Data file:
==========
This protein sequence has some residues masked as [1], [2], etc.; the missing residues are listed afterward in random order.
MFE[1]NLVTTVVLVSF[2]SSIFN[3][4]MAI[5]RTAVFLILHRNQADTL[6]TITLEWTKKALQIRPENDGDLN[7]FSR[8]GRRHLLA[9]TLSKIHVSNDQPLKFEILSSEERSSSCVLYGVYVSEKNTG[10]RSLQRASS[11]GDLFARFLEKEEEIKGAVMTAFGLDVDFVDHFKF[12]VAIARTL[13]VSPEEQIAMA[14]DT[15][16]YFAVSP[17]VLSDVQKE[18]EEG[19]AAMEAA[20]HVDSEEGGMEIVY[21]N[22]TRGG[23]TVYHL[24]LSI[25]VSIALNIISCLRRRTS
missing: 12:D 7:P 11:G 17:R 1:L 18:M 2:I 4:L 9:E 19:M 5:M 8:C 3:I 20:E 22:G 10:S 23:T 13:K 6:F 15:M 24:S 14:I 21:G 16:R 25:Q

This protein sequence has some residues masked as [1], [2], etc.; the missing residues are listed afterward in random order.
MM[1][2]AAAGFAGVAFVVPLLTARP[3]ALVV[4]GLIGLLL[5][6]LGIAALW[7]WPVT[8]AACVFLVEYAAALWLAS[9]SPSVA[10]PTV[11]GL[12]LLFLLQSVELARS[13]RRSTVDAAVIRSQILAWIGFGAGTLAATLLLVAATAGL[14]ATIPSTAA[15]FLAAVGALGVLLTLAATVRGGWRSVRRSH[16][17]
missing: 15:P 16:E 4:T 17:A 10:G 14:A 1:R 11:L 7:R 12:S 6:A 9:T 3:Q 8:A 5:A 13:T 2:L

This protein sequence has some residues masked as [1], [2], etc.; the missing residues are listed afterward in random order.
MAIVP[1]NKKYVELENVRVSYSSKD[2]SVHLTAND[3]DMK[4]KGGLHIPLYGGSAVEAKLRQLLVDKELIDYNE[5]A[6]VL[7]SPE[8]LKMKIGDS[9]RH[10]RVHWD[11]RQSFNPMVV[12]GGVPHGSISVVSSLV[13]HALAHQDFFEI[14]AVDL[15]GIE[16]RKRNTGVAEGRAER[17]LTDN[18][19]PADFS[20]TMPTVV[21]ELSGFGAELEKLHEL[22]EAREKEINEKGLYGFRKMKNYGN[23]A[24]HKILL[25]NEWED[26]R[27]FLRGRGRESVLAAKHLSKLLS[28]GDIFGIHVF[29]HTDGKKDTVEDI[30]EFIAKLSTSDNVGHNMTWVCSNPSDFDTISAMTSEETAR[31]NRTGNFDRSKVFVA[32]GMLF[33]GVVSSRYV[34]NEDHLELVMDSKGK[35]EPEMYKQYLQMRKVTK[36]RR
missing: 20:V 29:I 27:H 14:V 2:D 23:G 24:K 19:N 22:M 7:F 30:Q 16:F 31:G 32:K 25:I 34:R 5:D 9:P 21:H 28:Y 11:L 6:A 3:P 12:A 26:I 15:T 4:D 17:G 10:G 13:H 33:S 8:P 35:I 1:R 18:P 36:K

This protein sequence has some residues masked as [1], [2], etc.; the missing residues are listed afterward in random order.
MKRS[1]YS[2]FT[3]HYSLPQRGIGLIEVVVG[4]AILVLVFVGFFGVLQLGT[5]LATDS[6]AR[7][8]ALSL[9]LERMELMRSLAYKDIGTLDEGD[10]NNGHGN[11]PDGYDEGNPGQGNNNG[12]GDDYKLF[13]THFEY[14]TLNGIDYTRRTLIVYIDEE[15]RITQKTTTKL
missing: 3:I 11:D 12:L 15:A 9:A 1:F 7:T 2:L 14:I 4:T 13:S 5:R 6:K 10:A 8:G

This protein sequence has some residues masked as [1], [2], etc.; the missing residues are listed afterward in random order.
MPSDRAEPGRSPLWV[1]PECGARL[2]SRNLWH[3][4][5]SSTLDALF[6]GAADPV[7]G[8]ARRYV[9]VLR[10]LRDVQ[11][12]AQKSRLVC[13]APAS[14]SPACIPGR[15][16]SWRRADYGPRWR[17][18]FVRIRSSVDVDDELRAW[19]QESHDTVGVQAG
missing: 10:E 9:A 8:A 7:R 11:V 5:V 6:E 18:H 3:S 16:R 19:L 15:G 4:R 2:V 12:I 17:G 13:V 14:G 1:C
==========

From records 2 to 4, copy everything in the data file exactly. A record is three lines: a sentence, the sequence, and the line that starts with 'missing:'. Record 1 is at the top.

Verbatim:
This protein sequence has some residues masked as [1], [2], etc.; the missing residues are listed afterward in random order.
MM[1][2]AAAGFAGVAFVVPLLTARP[3]ALVV[4]GLIGLLL[5][6]LGIAALW[7]WPVT[8]AACVFLVEYAAALWLAS[9]SPSVA[10]PTV[11]GL[12]LLFLLQSVELARS[13]RRSTVDAAVIRSQILAWIGFGAGTLAATLLLVAATAGL[14]ATIPSTAA[15]FLAAVGALGVLLTLAATVRGGWRSVRRSH[16][17]
missing: 15:P 16:E 4:T 17:A 10:G 14:A 1:R 11:L 7:R 12:S 6:A 9:T 3:Q 8:A 5:A 13:T 2:L

This protein sequence has some residues masked as [1], [2], etc.; the missing residues are listed afterward in random order.
MAIVP[1]NKKYVELENVRVSYSSKD[2]SVHLTAND[3]DMK[4]KGGLHIPLYGGSAVEAKLRQLLVDKELIDYNE[5]A[6]VL[7]SPE[8]LKMKIGDS[9]RH[10]RVHWD[11]RQSFNPMVV[12]GGVPHGSISVVSSLV[13]HALAHQDFFEI[14]AVDL[15]GIE[16]RKRNTGVAEGRAER[17]LTDN[18][19]PADFS[20]TMPTVV[21]ELSGFGAELEKLHEL[22]EAREKEINEKGLYGFRKMKNYGN[23]A[24]HKILL[25]NEWED[26]R[27]FLRGRGRESVLAAKHLSKLLS[28]GDIFGIHVF[29]HTDGKKDTVEDI[30]EFIAKLSTSDNVGHNMTWVCSNPSDFDTISAMTSEETAR[31]NRTGNFDRSKVFVA[32]GMLF[33]GVVSSRYV[34]NEDHLELVMDSKGK[35]EPEMYKQYLQMRKVTK[36]RR
missing: 20:V 29:I 27:H 14:V 2:D 23:G 24:K 19:N 22:M 7:F 30:Q 16:F 31:G 32:K 25:I 34:R 5:D 9:P 21:H 28:Y 11:L 6:A 3:P 12:A 26:I 15:T 4:D 17:G 10:G 13:H 33:S 8:P 35:I 1:R 18:P 36:K

This protein sequence has some residues masked as [1], [2], etc.; the missing residues are listed afterward in random order.
MKRS[1]YS[2]FT[3]HYSLPQRGIGLIEVVVG[4]AILVLVFVGFFGVLQLGT[5]LATDS[6]AR[7][8]ALSL[9]LERMELMRSLAYKDIGTLDEGD[10]NNGHGN[11]PDGYDEGNPGQGNNNG[12]GDDYKLF[13]THFEY[14]TLNGIDYTRRTLIVYIDEE[15]RITQKTTTKL
missing: 3:I 11:D 12:L 15:A 9:A 1:F 7:T 2:L 14:I 4:T 13:S 5:R 6:K 10:A 8:G